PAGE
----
He has a knack for finding exactly the right combination of colors and patterns to make it look good. That’s real talent!
Don’t worry: the first draft is not always the right one. If you don’t like it, he cleans it up and starts over until you are completely satisfied. However, he doesn’t have to start over very often. The phrase he hears most often from his clients is: “I never imagined it like this, but it’s really beautiful! ”
Vehicles are not his only work surface. When asked about the biggest project he has worked on, Pierre immediately mentions Saint-Jean-sur-Richelieu and the fire chief of that municipality. The fire chief asked Pierre to restore a steam fire pump dating back to 1876, so that it could be put on display. He reproduced the original gold leaf decorations that were on the pump: an undertaking that took him no less than 250 hours! These gold leaves (yes, they are real 23 carat gold!) represent a lot of work, but the result is incredible, no matter the surface they’re placed on.
Other large projects of his include the mural of the general store in Deschambault-Grondines, and the sundial on the wall of the Ursuline Monastery in Trois-Rivières, which dates back to the 1860s. He has also painted for films and TV recordings, has made banners and window displays, among many other projects that are all unique but too numerous to mention in detail.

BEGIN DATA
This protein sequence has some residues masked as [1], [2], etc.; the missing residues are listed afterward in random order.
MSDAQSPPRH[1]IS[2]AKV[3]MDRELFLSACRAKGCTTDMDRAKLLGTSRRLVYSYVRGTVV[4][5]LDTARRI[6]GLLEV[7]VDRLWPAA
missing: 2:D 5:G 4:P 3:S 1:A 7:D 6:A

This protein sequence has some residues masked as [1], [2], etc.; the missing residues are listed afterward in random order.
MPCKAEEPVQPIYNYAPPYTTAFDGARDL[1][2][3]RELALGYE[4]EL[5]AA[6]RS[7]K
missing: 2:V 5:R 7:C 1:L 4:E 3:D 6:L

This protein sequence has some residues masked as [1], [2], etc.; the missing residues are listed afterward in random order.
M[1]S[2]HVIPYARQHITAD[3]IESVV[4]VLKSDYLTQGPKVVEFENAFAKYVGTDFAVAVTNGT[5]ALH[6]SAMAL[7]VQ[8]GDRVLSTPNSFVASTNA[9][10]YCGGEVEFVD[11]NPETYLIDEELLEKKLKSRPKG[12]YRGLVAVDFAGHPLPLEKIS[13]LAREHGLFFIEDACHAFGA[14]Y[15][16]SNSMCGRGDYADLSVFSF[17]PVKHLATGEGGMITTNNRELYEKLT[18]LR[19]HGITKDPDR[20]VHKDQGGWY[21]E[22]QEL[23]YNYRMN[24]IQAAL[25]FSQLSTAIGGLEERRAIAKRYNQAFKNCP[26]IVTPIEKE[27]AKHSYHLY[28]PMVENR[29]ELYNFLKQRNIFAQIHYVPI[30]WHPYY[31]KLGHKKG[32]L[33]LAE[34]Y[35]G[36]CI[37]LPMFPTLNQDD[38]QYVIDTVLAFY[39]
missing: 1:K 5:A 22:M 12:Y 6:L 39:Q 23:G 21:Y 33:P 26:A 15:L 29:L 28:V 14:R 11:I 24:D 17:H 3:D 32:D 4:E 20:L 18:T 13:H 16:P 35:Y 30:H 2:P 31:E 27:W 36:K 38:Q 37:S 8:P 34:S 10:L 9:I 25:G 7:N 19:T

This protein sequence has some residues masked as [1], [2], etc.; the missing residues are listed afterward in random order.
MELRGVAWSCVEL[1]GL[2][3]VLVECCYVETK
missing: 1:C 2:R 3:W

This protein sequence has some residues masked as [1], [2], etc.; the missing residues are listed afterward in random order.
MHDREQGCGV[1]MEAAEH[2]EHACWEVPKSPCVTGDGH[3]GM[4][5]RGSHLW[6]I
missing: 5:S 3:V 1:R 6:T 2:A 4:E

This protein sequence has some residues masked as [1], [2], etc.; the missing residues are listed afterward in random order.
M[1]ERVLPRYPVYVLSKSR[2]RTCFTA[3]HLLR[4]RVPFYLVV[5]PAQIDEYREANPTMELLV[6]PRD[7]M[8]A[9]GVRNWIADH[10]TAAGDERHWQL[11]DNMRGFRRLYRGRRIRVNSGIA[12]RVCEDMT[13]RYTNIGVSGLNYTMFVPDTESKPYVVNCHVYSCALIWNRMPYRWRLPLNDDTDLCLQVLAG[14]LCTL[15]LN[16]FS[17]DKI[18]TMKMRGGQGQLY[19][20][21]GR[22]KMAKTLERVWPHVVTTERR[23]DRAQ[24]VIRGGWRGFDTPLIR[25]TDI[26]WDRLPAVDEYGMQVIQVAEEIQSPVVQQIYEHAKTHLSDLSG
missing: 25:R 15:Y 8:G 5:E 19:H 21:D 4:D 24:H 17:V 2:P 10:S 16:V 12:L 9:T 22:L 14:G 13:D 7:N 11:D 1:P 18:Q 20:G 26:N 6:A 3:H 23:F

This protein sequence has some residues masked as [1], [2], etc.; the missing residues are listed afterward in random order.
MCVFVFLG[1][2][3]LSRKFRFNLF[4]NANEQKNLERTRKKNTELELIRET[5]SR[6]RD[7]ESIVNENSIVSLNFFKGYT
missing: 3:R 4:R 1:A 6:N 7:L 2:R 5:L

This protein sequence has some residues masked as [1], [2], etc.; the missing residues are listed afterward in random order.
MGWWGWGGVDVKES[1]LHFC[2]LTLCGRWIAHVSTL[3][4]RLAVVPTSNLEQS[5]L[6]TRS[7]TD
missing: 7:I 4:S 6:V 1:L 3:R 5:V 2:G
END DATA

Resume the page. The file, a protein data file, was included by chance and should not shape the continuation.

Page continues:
What if I want to be a hand letterer, too?
Pierre never took any formal training to become a letterer. He did start an adult course in advertising design (graphic art) in 1987, after finishing high school, but he never finished it. Funny story: he missed the module on hand lettering with a brush! It was the arrival of computers and technology in the program that made him quit. So he learned on his own, through experience, by practicing and visiting lettering events around the world. These events, called Letterheads, gather the most passionate people of this art.
There are also workshops that enable participants to learn a little more. Pierre has given a few of these, notably in Italy, France, England and the United States. He also offers a lettering “course” in the form of three DVDs, in which he talks about the three main styles one needs to know to be a letterer, the material, basic techniques, and other complements. The DVDs are available in English only, and you can contact Pierre on his page to get them.
Patience, pratique, passion
In the end, according to Pierre:
Any monkey can do lettering, but if you really want to break into the business, it takes a lot of PATIENCE, years of PRACTICE and most of all, PASSION.
I think this sentence represents well this profession, which is little known yet so interesting!
Pierre Tardif is a fascinating man who is deeply passionate about his craft and his art. He’s an accomplished artist who speaks of his work with incredible enthusiasm and love. He has a style all his own, very old school and charming. I hope that learning a little about him has given you some insight into the craft of hand lettering, and into the man behind the art.
Thanks again to you, Pierre, for allowing me to write about you. Good luck in your projects, and have fun!
What about you, dear reader? Tell us what you thought about this article. Did you know the profession of letterer?
PHOTOS: Pierre Tardif (Facebook)